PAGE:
Intracardiac Surgery in Neonates and Infants Using Deep Hypothermia with Surface Cooling and Limited Cardiopulmonary Bypass
In an attempt to achieve safe intracardiac surgery in severely ill babies with congenital heart defects, a technique of deep hypothermia with surface cooling and limited bypass has been used. Under halothane anesthesia, these infants were cooled to a nasopharyngeal temperature of 26 C on a circulating water blanket and the temperature was lowered further to 22 C by a short period of total body perfusion. After a period of circulatory arrest which averaged 48 minutes at 22 C, during which the intracardiac repair was carried out, rewarming to 32 C was achieved by 20 minutes of total body perfusion and final rewarming to 36 C by surface means.
Thirty-three of 37 infants under 10 kg in weight, with correctable lesions, survived this procedure, including 25 aged 8 days to 12 months. Conditions corrected were transposition (13), tetralogy of Fallot (9), total anomalous pulmonary venous connection (6), ventricular septal defect (6), and atrioventricular canal (3). The technique gave ideal operating conditions and is believed to have wide application in the neonatal and infant group.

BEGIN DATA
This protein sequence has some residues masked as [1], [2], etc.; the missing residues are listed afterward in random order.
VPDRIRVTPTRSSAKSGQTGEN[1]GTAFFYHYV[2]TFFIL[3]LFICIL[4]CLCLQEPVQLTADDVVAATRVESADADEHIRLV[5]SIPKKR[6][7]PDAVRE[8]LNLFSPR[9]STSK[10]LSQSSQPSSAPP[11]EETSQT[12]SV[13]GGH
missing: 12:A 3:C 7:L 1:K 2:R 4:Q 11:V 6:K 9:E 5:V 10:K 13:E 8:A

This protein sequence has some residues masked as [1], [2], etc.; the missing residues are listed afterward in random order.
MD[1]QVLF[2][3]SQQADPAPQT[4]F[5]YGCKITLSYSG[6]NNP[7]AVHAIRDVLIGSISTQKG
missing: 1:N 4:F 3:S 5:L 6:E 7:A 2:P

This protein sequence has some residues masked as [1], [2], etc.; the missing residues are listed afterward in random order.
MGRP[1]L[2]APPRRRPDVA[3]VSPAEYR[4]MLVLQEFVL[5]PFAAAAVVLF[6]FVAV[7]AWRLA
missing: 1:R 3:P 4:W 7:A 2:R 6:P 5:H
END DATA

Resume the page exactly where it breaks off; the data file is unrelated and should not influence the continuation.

- Circulatory arrest
- Bypass rewarming
- Ventricular septal defect
- Cyanotic heart disease
- Transposition of great vessels
- Tetralogy of Fallot
- Pulmonary circulation
- Total anomalous pulmonary venous connection
- © 1971 American Heart Association, Inc.